This is the third of four parts of a larger article I wrote for the Campaigns & Elections special edition on the CampaignTech conference, which is shipping with the current issue of the magazine. This piece appeared earlier in the C&E blog, and see also Part One, Retail vs. Wholesale Online Politics, and Part Two, Data-Driven Politics and an Advertising Explosion.
Campaign Twitter Duels
Campaigns are turning to Twitter this year to ding their opponents directly. We saw some signs of this trend earlier in the cycle as Republican presidential candidates jockeyed for position. Now that Mitt Romney’s the nominee-to-be, his campaign and President Obama’s team regularly trade shots via Tweet.
David Axelrod and Romney campaign manager Eric Fehrnstrom have emerged as their respective campaigns’ primary duelists, but even Mitt Romney’s wife, Ann, took to Twitter to respond to the recent “Ann Romney never worked a day in her life” kerfluffle with Hilary Rosen.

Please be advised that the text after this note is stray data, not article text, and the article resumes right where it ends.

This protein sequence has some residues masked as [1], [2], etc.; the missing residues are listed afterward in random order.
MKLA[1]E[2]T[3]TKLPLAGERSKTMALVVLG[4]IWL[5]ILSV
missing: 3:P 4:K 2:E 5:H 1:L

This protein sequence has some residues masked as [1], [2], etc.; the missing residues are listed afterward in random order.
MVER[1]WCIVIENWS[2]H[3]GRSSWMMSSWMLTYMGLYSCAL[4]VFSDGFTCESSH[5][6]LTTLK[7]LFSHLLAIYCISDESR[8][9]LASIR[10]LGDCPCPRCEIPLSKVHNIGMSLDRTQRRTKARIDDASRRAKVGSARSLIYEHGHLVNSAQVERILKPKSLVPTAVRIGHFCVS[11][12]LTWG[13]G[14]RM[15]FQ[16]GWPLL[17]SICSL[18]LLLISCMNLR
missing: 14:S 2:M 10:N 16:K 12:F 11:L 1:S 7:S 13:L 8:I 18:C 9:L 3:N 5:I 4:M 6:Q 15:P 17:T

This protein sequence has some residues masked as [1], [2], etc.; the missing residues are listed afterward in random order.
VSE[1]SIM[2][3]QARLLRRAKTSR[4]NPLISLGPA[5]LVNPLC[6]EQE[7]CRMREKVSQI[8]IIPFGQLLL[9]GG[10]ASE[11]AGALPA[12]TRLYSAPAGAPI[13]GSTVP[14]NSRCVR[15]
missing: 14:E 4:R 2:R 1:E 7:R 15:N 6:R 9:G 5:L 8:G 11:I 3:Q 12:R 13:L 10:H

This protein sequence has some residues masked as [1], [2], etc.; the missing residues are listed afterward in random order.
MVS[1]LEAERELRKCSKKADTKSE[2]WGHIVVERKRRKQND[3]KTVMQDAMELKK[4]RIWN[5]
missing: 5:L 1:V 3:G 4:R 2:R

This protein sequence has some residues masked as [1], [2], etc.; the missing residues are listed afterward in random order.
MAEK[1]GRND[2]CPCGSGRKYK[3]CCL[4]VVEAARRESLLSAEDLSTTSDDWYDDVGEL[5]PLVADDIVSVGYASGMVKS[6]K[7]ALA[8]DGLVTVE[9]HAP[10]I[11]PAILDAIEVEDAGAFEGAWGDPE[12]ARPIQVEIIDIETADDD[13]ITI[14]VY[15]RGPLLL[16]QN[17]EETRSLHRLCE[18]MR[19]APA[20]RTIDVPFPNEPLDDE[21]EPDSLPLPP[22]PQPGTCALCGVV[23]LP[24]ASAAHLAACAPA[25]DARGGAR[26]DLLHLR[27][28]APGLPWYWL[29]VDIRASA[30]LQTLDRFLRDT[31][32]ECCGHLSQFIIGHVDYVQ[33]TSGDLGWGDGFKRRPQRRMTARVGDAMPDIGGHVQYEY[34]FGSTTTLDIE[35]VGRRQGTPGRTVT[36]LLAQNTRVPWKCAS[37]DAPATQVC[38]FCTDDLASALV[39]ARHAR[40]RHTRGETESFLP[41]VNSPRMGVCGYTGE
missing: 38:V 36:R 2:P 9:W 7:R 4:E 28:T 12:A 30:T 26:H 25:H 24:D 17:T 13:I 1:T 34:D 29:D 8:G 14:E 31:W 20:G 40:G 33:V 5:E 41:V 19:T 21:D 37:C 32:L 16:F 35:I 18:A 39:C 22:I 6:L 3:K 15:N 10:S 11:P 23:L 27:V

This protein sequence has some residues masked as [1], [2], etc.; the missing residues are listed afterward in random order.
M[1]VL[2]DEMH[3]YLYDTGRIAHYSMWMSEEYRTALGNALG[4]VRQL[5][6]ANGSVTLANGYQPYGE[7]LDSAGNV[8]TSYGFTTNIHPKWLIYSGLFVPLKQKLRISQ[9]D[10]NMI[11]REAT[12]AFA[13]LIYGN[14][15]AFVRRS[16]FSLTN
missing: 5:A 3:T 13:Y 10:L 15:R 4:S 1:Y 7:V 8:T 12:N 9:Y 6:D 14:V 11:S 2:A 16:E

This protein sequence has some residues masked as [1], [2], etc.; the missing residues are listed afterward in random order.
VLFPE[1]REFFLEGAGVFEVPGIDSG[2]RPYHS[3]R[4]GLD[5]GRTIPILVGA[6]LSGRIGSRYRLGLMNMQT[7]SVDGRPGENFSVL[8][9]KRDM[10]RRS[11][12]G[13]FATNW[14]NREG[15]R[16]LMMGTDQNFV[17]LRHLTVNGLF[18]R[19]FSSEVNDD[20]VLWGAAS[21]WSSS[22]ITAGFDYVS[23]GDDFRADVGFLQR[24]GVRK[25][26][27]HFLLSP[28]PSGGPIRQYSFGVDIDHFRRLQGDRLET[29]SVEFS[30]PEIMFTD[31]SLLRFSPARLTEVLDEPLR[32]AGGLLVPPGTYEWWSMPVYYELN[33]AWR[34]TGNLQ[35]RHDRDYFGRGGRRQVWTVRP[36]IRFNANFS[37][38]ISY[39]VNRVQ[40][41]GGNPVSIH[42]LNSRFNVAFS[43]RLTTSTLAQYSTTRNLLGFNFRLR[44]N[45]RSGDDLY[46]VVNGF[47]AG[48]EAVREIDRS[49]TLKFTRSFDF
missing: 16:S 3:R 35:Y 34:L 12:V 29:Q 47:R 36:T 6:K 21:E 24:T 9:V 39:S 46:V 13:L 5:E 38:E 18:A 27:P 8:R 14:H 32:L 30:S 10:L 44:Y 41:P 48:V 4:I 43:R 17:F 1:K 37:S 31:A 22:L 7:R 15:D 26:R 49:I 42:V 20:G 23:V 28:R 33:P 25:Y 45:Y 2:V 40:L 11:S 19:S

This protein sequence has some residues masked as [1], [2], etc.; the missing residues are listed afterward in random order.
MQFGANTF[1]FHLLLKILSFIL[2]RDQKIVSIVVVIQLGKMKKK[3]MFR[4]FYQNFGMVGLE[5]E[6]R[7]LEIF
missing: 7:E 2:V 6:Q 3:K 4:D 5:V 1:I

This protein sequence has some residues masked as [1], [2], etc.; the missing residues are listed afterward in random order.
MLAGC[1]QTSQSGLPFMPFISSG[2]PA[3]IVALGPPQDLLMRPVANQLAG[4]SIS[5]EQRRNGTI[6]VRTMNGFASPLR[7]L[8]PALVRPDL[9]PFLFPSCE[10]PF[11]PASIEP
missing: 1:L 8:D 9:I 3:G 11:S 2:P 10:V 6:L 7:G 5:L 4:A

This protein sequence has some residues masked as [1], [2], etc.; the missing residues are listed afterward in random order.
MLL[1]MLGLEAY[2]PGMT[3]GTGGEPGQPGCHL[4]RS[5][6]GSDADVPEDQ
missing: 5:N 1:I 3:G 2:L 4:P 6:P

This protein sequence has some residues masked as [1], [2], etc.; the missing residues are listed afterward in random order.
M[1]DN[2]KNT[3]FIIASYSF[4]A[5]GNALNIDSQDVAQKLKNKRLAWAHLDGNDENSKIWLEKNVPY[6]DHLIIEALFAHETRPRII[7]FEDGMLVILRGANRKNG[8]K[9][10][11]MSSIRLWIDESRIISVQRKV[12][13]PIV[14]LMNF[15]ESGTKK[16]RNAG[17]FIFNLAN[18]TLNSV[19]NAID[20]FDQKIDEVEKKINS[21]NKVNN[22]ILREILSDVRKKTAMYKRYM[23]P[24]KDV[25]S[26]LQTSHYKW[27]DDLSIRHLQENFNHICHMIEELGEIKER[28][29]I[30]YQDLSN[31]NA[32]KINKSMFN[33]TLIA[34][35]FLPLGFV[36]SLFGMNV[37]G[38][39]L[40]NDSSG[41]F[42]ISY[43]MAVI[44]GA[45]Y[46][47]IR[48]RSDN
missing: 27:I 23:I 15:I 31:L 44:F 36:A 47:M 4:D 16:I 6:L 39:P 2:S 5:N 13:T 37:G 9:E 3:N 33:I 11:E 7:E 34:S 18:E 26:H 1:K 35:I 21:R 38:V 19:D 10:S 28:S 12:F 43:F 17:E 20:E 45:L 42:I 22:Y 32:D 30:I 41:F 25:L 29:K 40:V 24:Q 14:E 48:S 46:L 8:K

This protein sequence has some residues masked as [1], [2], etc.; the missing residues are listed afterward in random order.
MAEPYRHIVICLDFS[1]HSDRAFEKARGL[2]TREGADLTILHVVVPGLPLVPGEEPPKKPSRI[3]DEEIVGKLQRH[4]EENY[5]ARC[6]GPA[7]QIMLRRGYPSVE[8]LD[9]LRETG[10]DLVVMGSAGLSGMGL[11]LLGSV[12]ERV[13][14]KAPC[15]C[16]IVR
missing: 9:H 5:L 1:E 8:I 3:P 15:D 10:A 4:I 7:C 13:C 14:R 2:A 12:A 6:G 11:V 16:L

The audience for these exchanges is once again those journalists, bloggers and activists who dominate the political twitterverse. The tweets themselves serve as fodder for news pieces and blog posts. Of course, campaigns have sniped at each other for years via press releases, public statements and TV ads, but Twitter speeds up the process dramatically. It also personalizes it. We’re talking about Axelrod tweeting, for instance, not the Obama campaign in the abstract.